You can run around your mind 3 times, chanting on and on, and you still won’t run out of assumptions.
….Nancy Evans Bush
way up in those clouds, yes, way up….there they are…..all of those lofty assumptions, all of that projection, can rise up and slip away from those slippery in between spaces we call staunch values or heartfelt notions…..this spaciousness is what is really called for, the space between our suffering and our letting go…..
Despite the radical discoveries of quantum mechanics concerning the nature of reality, many physicists continue to believe in ‘material realism,’ the view that there is a solid reality that can be described in terms of either elementary particles or superstrings. Others, who have grappled more with the philosophical implications of quantum mechanics, argue that the quantum paradoxes indicate that the ultimate nature of reality will forever remain veiled. But is this idea of a veiled reality really so different from the materialist view? Buddhism contends that if we want to grasp the true nature of reality, we must engage much more fully with philosophical conundrums that quantum physics has revealed…..M. Ricard & T. Thuan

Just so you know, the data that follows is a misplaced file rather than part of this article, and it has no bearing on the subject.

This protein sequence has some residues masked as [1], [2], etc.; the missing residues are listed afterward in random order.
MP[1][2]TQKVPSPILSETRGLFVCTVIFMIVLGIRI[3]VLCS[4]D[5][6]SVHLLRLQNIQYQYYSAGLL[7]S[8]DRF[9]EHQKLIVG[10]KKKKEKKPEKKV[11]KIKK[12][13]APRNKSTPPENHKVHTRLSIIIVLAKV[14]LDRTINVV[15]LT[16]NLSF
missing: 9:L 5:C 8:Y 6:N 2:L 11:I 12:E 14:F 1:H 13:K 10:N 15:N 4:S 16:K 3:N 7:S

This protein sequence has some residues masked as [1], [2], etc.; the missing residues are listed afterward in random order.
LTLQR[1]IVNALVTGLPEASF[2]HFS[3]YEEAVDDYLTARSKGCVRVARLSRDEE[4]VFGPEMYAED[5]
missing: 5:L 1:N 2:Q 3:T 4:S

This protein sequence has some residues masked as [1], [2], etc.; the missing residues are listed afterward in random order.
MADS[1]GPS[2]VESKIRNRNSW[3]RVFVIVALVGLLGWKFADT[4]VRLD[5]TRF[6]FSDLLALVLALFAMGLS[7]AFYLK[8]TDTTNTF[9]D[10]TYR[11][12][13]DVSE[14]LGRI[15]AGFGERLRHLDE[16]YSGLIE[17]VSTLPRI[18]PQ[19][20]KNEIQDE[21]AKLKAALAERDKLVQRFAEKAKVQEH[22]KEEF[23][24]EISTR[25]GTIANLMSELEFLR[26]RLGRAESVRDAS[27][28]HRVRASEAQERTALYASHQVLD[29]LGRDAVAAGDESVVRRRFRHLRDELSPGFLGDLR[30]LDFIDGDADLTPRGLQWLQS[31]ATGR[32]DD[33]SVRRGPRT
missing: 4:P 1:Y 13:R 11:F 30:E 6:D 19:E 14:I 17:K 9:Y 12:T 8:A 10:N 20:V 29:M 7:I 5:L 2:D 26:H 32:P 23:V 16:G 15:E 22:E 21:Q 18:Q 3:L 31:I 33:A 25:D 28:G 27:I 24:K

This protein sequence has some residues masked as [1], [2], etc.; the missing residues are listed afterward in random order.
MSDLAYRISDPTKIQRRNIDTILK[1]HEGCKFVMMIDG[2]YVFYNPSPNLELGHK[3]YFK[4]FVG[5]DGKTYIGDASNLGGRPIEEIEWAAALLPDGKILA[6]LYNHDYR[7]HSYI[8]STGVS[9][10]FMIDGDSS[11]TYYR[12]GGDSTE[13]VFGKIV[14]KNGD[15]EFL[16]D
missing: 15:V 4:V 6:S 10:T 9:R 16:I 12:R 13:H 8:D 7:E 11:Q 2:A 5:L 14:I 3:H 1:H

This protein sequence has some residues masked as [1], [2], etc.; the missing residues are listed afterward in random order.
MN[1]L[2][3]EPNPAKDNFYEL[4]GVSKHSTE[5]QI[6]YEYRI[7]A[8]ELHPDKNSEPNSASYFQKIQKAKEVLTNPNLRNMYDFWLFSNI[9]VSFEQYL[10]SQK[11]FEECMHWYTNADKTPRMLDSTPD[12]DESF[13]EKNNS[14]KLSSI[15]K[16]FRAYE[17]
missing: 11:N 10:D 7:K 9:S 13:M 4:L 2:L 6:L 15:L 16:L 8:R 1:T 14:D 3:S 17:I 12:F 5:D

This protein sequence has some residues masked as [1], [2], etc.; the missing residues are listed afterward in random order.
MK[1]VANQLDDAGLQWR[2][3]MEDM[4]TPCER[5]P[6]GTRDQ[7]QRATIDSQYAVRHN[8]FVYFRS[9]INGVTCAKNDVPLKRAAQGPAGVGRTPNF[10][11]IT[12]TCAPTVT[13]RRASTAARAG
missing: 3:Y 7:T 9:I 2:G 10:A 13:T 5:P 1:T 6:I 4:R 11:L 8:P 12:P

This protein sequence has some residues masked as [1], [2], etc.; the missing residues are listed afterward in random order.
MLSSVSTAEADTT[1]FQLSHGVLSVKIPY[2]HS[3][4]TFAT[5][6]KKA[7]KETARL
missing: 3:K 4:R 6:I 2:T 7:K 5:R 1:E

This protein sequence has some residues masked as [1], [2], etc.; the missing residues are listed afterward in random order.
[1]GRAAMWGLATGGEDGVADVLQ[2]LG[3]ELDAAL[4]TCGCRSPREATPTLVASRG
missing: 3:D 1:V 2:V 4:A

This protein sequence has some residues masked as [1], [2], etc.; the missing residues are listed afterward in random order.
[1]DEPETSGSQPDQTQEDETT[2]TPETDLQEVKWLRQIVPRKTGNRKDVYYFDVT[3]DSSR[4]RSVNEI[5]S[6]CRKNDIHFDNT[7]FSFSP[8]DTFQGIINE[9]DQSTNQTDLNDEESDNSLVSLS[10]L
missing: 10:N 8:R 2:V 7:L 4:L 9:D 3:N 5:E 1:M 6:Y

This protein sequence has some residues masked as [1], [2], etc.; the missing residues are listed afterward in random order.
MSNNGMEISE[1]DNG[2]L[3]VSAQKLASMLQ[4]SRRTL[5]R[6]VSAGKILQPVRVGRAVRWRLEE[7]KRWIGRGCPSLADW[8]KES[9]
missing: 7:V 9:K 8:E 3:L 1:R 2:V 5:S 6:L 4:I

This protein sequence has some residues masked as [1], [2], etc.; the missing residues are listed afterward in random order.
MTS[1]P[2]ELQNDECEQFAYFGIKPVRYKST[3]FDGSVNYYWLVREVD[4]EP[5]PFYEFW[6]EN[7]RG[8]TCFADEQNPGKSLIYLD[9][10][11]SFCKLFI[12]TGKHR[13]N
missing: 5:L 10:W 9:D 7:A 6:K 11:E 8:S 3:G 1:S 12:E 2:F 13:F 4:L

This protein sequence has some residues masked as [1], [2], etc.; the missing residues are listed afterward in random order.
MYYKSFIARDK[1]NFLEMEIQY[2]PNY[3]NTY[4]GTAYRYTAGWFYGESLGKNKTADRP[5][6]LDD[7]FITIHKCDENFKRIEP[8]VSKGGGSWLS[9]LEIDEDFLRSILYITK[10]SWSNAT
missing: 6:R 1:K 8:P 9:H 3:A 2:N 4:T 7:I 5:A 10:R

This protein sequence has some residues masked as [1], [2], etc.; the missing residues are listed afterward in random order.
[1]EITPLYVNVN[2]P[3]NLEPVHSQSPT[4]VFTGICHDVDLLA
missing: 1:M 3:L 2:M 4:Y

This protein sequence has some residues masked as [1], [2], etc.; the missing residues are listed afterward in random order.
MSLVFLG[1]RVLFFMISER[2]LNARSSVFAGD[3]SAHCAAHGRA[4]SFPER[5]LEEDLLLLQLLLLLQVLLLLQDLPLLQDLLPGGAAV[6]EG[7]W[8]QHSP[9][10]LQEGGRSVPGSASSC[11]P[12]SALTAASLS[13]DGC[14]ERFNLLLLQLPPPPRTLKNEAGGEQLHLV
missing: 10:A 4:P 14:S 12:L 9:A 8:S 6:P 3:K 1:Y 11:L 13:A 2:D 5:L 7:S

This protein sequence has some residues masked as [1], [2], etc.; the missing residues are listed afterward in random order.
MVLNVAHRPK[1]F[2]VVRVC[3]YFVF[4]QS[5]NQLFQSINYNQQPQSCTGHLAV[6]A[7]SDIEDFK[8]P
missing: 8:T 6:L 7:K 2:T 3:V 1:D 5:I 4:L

We question deeply by listening to what is offered and surfacing its meaning and usefulness through further questioning and honest dialogue. The way Audubon questioned the flight of birds through his endless sketching. The Gandhi questioned the authority of a century by walking barefoot to the sea. The way the maid Janabai became a great teacher and poet while grinding wheat in 14th century Pandharpur. The way great healers tune in to the braille of the body with their fingers. The way my friend’s small child wants to know why the colors of the leaves don’t splash into each other when they mix on the ground. The way the same child as a teenager will ask me the same thing about all of our feelings. The way the old woman who survived the war would listen to those who sought her out and by evening sigh, ‘What you say is true. But every trouble wants to draw the very best of you into the world.’ How might you practice questioning deeply? Think of a deep question as a door that opens between you and what you experience, not as a veiled way to criticize or take things apart, or as a strategy to bide some time till we can pursue our own agenda. What can you ask that will open that door? What can you ask that will let you enter what has been opened? A sign of a good question is that the questioner is more alive for having asked it….Mark Nepo